10. My goodness, this article was supposed to be about our neighbor-knitters who are doing some fun and attractive things. “Bruce Love” is really spending too much time trolling online. And thinking rather than living a life. Oh well. I hope I don’t accidentally lock my bike next to his in a way that doesn’t match his standards. And yet if that should happen I’ll surely read about it here.

  11. The yarnbombs make me happy every time I see them around. My kids call them “sign sweaters.” Keep it up, Streetcolor!

  12. Gee, Bruce, as a cyclist I couldn’t disagree more. I walked by and touched it last night and my first thought was, Great! The paint on my bike won’t be scratched!
    What’s wrong with that? Plus, it looks so zingy!

  13. There are yarnbombers all over. I used to live on Whidbey Island in Puget Sound. Recently, Incognitto, their local yarnbomber, started yarnbombing Langley and the new local police chief nipped it in the bud.

    I am fascinated that anyone has complained about this charming phenomenon. Modern life gets more and more institutional. Yarnbombs are a warm, cheerful, lighthearted thing.

    And a reminder: not that I want to advocate anarchy but if someone thinks a yarnbomb is getting dirty and worn and should be removed, that someone would remove the old yarnbomb. We can take back the commons, folks. It doesn’t belong to ‘them’, it belongs to us.

    I think it would bug me to lock my bike on a bikerack that had been yarnbombed. What if a bit of yarn did get caught in my bike gear? There is a tiny voice within me that can become crabby and querulous about a yarnbomb but there are happier voices within me that whisper that warmth and friendliness are important to culture. I tell my uptight -what-if-the-yarn-snags-my-bike-lock self to take a chill pill.

    I love the yarnbomb on the bike rack. Yarn on, Streetcolor. I wish you would do more yarnbombing, not less.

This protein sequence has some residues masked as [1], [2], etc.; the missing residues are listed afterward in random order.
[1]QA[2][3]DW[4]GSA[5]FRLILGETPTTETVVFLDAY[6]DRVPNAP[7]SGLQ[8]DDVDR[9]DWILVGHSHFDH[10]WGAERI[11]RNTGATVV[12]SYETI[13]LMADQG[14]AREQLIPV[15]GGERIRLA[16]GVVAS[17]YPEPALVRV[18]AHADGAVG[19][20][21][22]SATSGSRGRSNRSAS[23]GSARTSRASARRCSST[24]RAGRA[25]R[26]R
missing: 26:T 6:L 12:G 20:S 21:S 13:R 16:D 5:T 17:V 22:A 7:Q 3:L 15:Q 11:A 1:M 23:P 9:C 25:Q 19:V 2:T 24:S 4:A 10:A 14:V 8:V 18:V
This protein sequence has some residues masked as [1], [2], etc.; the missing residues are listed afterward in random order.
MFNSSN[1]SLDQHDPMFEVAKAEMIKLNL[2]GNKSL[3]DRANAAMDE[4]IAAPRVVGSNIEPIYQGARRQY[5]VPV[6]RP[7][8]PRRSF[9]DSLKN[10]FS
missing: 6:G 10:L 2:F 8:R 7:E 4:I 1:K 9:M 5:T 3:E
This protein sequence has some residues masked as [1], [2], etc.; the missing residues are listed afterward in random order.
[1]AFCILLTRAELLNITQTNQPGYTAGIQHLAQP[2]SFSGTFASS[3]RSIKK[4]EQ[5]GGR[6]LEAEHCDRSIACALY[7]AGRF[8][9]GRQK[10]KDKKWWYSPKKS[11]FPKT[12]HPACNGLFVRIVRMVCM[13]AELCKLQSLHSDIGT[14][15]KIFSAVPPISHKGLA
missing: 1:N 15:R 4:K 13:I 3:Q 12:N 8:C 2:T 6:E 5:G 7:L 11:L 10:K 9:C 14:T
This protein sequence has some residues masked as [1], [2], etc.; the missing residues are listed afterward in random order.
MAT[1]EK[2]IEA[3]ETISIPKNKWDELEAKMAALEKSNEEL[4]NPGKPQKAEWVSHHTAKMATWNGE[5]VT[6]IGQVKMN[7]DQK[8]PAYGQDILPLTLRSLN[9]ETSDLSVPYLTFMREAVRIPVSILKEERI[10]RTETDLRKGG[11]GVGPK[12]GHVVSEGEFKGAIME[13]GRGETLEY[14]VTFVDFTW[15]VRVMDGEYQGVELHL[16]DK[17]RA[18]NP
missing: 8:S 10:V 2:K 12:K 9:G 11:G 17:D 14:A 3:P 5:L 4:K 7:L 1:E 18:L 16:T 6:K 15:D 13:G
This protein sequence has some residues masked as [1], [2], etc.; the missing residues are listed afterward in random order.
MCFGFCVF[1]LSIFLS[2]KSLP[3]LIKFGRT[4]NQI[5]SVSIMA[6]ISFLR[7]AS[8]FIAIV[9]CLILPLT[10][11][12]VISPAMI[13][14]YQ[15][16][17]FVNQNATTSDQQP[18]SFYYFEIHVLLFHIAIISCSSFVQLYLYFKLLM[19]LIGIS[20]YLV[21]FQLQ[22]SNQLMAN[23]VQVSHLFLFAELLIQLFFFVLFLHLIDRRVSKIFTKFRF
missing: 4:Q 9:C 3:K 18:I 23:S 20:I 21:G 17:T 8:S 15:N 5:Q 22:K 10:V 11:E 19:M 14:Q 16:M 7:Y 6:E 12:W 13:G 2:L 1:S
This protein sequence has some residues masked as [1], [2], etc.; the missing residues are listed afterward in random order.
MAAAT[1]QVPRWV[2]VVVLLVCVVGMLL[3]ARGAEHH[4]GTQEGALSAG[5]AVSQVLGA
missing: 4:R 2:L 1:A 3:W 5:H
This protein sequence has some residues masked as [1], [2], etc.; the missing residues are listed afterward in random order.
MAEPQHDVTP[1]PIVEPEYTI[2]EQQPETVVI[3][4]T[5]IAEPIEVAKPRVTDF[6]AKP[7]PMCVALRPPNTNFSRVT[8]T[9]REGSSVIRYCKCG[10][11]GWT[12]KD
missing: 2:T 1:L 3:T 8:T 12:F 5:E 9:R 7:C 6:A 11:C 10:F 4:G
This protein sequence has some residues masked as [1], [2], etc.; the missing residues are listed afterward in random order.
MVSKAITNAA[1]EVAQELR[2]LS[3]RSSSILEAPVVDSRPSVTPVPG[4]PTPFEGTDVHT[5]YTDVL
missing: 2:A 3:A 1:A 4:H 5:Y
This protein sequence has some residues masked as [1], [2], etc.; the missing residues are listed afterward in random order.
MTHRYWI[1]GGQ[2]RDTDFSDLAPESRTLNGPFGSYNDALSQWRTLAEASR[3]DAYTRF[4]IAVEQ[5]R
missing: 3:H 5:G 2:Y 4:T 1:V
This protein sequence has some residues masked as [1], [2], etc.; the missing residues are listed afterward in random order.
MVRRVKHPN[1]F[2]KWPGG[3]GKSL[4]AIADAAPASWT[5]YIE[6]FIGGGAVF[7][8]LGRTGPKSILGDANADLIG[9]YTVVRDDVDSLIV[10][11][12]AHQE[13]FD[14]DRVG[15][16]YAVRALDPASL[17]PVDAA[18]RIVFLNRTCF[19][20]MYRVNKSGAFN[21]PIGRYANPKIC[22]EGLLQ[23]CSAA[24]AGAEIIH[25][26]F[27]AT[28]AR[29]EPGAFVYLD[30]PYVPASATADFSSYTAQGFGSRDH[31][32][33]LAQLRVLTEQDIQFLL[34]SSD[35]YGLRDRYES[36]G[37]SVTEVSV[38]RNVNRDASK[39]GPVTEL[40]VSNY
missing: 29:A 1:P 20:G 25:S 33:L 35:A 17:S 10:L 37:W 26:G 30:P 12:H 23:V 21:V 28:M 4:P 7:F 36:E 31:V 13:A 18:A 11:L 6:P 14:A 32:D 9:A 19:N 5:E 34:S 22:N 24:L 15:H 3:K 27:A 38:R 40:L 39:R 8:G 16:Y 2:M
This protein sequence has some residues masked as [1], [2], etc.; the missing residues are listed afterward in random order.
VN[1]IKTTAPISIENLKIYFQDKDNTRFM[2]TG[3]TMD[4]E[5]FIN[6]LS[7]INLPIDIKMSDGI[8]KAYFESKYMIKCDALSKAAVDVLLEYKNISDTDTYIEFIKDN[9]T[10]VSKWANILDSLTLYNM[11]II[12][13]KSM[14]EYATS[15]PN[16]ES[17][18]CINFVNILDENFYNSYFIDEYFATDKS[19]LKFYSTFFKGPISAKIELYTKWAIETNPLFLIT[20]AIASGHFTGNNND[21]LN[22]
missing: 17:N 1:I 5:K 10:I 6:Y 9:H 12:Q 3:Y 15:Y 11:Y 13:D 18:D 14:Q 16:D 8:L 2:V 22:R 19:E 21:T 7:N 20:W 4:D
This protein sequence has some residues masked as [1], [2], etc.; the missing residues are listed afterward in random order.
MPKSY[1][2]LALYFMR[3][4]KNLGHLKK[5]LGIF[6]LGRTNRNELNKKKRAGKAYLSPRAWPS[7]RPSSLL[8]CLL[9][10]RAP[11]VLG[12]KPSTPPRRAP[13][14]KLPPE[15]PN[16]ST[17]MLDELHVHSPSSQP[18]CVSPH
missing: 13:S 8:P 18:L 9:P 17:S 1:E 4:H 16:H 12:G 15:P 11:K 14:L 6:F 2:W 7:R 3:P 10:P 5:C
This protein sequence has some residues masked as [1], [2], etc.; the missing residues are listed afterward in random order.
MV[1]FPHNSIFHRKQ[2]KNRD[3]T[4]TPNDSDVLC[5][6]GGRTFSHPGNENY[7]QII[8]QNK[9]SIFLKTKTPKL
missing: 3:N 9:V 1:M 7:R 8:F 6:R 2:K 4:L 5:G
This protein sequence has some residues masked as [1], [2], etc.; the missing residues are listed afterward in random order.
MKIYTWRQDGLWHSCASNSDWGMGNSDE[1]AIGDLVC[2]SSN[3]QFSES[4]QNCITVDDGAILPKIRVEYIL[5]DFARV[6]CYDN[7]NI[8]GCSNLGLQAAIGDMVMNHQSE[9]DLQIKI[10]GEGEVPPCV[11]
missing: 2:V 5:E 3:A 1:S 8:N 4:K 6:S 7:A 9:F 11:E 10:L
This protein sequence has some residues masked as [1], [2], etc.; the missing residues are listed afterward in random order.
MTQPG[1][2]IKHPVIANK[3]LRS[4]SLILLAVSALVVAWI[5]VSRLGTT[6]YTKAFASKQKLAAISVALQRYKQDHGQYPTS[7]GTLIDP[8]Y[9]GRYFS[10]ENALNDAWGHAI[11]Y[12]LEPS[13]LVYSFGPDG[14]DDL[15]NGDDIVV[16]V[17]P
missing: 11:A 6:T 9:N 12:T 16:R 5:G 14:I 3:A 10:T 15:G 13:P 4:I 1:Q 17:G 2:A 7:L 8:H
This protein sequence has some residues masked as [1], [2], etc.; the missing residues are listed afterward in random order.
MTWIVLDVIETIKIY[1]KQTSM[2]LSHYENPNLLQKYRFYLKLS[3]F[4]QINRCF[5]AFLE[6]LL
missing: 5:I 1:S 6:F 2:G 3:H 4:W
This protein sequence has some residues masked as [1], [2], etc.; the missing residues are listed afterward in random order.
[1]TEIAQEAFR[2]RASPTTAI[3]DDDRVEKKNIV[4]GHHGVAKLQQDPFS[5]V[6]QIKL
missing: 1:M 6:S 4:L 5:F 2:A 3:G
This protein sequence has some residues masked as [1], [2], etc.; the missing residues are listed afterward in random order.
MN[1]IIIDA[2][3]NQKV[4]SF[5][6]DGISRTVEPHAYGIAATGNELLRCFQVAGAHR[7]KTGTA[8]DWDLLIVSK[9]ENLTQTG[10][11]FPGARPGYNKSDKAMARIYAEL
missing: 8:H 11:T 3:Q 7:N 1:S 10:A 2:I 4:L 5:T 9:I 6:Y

14. Bomb on! I find it delightful and quintessentially Berkeley! I live across the street from the HERE/THERE signs and love when they covered the T in yarn. I rolled my eyes at the claim that it was a political statement about the Us/Them factor of the signs (oh, do come along!) but I really enjoyed it when it went up. Tah-dah! Hey, art where it “shouldn’t” be! Rock onward!

    And to Bruce’s credit, I understand what he means about the dinginess factor. Other yarn bombs on my block (tree at Sweet Adeline, sign post nearby) are looking a bit peaked and slightly gnarly. But rather than remove, I vote replace. Sorry, Bruce! 🙂 But, hey! I bet as a cyclist you carry tools of some sort? Maybe you can add a Swiss Army Knife with scissors to the kit so any yarn entanglement issues could be a quick fix?

    I love the idea of colorful, yarn-bomb scavenged nests hidden in the trees of Berkeley.

  15. IJWTS thank you to Berkeleyside for having an algorithm that blocks out all caps and urls to other sites. I wish the New York Times would do that. Their comments section is infested with self promoters and illiterates.

  16. Thanks, Lance.

    I seem to trip up the spam filter a lot.
    It’s a slow process, but I’m learning. 🙂

  17. so, I clicked over to Streetcolor’s blog and saw that on March 2, she had asked

    1 The Berkeley Yarnbombs are getting pretty faded and beat up. When should I take them down?

    2.Should I take them down and put up new ones in the same places?

    Maybe the complainers could take it over there (nicely)?

  18. Sharkey: I’ve recovered your comment, I think. The problem was it had a line in all capital letters and it had a link. Our algorithm interpreted the conjunction of those two things as spam.

  19. Hygiene? Don’t lick the bike racks and you should be good.
    If you find the knitted things annoying, I’m pretty sure you can just cut them off whatever they are attached to and throw the knitted things away.
    Fun for a minute, temporary by nature.
    I’ve cut down a few plants in Berkeley traffic circles that were interfering with visibility. One person threatened to call the cops, which I encouraged, but they didn’t call I guess. I thought it would be good to bring attention to the problem so I didn’t think cops would be problematic. Never know though, the way police go around shooting old arthritic dogs sometimes.

  20. Will there be a new Yarn Store opening in the old Black Oak Books called Lucy in The Sky With Diamonds?

  21. Something’s wrong with Berkeleyside’s commenting right now.

    I made a post that isn’t showing up, and when I try to re-post the same comment, it says I’ve already posted it.

    Really, you need to develop a way that posters who forget to put in their name and e-mail don’t have their comments immediately deleted when they click the Post Comment button. So frustrating!

    Yarn bombing can be a great way to add texture and color to public spaces in a way that is less permanent than traditional graffiti, but Bruce has a point when he says that it can get pretty nasty over time.